Coronary sinus catheter was placed via subclavian vein entry. LA and pulmonary veins (PVs) were explored by mapping and ablation catheter via trans-septal approach. In SPVA group, only one trans-septal puncture was carried out, then a left Swartz sheath (St. Jude Medical, USA) and an ablation catheter were placed into LA via the single puncture site, and the circular mapping catheter was placed into LA via the sheath. In CPVA group, two Swartz sheaths were advanced into LA via 2 puncture sites, then a cool saline irrigated catheter (ThermcoolTM, Webster-Biosense, USA) and a circular mapping catheter were introduced into LA via the 2 Swartz sheaths respectively. The sheaths were flushed with continuous injection of saline (20 ml/h) to keep patency. Intra-procedural thromboembolism was prevented by heparin titration to maintain activated clotting time (ACT) between 200-300 seconds. Ablation techniques have been reported in detail in previous study. Briefly, PVs’ angiogram was carried out first, then Haissaguerre approach［1,2,7］ was employed to carry out SPVA in SPVA group. While in CPVA group, after angiogram of PVs, LA geometry was reconstructed using 3-D mapping system (CARTO, Webster-Biosense, USA or EnSite/NavX, St. Jude Medical, USA), then the ablation process was navigated via the geometry.［3,4,8］ Procedural end-point was electrical isolation of PVs validated by circular mapping catheter.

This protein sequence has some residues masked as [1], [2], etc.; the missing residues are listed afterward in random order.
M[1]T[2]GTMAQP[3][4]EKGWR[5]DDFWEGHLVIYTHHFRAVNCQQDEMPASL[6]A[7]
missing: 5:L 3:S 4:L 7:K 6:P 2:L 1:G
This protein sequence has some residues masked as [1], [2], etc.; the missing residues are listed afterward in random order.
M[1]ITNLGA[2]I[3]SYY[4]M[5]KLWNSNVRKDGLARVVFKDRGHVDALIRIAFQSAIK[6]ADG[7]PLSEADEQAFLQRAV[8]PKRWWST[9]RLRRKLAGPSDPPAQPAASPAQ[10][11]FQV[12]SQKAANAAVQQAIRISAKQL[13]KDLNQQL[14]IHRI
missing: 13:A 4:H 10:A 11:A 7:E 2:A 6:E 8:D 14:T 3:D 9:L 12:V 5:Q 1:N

All patients (except contraindications) received one of the AADs during the first month after ablation. From the second month, AAD was discontinued so the procedural outcomes could be accurately evaluated. All patients were placed on anticoagulant treatment with low molecular heparin and wafarin during the first 3 days after ablation, but discharged only on wafarin and international normalization ratio (INR) was maintained between 1.8-2.5. Wafarin was withdrawn 3 months later if no AF was detected, and wafarin was continued for recurrent cases, which had risk factors for thromboembolism.